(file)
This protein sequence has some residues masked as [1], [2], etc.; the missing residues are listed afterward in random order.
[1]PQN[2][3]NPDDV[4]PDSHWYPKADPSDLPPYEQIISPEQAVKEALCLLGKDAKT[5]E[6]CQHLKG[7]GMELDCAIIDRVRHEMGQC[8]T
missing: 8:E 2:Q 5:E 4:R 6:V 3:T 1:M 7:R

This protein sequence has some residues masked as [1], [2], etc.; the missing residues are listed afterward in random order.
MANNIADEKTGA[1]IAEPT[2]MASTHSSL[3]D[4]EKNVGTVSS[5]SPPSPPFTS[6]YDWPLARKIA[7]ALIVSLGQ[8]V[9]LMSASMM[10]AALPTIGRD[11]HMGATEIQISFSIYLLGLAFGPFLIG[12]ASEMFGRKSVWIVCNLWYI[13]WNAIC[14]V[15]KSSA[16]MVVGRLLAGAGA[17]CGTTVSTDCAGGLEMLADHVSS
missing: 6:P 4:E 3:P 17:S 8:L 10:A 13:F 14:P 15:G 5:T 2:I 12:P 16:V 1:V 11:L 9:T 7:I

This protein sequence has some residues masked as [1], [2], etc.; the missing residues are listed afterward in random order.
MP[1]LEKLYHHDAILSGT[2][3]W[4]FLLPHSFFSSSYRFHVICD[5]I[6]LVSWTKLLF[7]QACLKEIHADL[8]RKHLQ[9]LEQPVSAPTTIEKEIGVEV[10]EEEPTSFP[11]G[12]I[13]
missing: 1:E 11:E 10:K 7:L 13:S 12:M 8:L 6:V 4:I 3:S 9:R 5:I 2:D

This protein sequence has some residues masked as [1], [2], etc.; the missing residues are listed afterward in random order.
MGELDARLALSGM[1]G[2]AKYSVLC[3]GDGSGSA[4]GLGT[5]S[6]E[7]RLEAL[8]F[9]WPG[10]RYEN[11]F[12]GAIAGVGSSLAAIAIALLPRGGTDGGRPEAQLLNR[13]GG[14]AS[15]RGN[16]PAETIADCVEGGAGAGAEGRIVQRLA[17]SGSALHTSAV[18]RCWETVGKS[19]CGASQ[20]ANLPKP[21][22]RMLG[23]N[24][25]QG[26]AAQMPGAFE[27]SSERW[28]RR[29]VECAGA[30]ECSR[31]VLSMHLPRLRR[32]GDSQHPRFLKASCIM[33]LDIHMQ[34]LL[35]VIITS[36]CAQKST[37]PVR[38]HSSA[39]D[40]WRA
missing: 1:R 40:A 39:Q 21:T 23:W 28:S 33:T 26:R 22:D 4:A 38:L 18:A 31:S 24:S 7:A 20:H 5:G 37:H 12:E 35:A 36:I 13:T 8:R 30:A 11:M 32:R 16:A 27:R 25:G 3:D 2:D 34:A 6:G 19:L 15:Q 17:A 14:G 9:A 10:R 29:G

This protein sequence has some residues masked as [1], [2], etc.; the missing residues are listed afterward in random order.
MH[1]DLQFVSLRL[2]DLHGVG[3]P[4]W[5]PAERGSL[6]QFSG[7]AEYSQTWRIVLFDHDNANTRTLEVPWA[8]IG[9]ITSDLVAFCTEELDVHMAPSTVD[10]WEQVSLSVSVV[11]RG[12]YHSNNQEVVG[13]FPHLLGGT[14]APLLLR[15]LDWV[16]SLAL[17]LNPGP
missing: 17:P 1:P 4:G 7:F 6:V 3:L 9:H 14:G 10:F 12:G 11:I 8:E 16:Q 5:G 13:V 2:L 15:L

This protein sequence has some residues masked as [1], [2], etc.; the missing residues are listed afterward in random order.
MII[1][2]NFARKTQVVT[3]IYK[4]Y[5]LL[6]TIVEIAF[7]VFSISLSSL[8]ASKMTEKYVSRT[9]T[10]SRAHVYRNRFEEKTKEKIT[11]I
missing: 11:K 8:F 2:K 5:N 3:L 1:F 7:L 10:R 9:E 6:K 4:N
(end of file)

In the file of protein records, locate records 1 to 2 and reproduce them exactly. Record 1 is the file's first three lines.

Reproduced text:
This protein sequence has some residues masked as [1], [2], etc.; the missing residues are listed afterward in random order.
[1]PQN[2][3]NPDDV[4]PDSHWYPKADPSDLPPYEQIISPEQAVKEALCLLGKDAKT[5]E[6]CQHLKG[7]GMELDCAIIDRVRHEMGQC[8]T
missing: 8:E 2:Q 5:E 4:R 6:V 3:T 1:M 7:R

This protein sequence has some residues masked as [1], [2], etc.; the missing residues are listed afterward in random order.
MANNIADEKTGA[1]IAEPT[2]MASTHSSL[3]D[4]EKNVGTVSS[5]SPPSPPFTS[6]YDWPLARKIA[7]ALIVSLGQ[8]V[9]LMSASMM[10]AALPTIGRD[11]HMGATEIQISFSIYLLGLAFGPFLIG[12]ASEMFGRKSVWIVCNLWYI[13]WNAIC[14]V[15]KSSA[16]MVVGRLLAGAGA[17]CGTTVSTDCAGGLEMLADHVSS
missing: 6:P 4:E 3:P 17:S 8:L 10:A 13:F 14:P 15:G 5:T 2:I 12:P 16:V 1:V 11:L 9:T 7:I